HikeItForward-Final-MediumThe Appalachian Trail Museum opened in 2011 and is located in Pennsylvania’s Pine Grove Furnace State Park, very close to the half way point on the A. T. The museum incorporated a Hall of Fame in order to celebrate the personal historicity of this long trail. As my way of supporting and promoting the museum as well as satisfying my thirst for interesting facts about this incredible adventure called thru-hiking, I would like to highlight the individuals inducted into the Hall of Fame. This blog will highlight the chartered class (2011) of six individuals. For more information and details about the museum check out:

Benton MacKaye – Without Benton MacKaye, there would have been no trail. He first proposed the idea of an Appalachian Trail in his 1921 article, “An Appalachian Trail: A Project in Regional Planning.” MacKaye was responsible for calling together the first Appalachian Trail “Conference” (now Conservancy – ATC) in 1925. The ATC appointed MacKaye as its first “field organizer.” MacKaye had the vision for constructing a continuous trail over the Appalachian Mountains.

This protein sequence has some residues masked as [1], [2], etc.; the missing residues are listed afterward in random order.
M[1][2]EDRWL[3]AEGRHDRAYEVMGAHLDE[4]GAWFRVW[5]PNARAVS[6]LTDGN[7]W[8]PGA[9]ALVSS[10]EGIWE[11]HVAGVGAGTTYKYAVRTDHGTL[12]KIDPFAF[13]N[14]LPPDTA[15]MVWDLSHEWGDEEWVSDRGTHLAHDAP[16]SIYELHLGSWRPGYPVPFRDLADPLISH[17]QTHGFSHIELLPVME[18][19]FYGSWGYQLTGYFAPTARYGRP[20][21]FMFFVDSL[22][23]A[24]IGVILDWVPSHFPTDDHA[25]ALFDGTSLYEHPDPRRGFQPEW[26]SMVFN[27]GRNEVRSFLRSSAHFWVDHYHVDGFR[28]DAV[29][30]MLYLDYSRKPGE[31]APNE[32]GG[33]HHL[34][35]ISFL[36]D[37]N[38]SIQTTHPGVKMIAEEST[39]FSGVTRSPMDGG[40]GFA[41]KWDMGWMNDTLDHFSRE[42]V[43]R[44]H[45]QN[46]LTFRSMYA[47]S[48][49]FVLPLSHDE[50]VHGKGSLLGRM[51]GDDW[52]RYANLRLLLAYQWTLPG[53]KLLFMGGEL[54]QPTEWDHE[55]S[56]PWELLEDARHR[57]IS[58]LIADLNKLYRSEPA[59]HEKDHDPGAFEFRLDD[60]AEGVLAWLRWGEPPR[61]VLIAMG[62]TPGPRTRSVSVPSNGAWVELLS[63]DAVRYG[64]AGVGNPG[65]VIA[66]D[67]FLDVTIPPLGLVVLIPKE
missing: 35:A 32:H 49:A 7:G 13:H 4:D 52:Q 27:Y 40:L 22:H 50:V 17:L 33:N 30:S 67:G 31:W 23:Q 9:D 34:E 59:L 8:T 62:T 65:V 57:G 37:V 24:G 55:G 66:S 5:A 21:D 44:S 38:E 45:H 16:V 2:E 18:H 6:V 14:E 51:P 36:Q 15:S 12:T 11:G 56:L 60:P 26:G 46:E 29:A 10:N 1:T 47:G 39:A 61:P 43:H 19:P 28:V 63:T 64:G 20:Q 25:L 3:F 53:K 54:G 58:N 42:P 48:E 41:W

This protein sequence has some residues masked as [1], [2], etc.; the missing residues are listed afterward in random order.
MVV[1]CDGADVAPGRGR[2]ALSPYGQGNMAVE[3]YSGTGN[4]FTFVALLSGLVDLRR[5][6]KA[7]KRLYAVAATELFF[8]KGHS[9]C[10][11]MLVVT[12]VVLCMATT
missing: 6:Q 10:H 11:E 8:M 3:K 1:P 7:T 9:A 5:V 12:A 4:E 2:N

Arthur Perkins – As the ATC’s second chairman (serving from 1927 to 1930), Arthur Perkins took up the challenge to make MacKaye’s dream a reality. Arthur was a Yale graduate and a retired lawyer and judge who hailed from Hartford Connecticut. After MacKaye’s initial inspiration in the early 1920s, work on the A.T. had largely stalled. Without Perkins’ persistence, the A.T. might never have been built.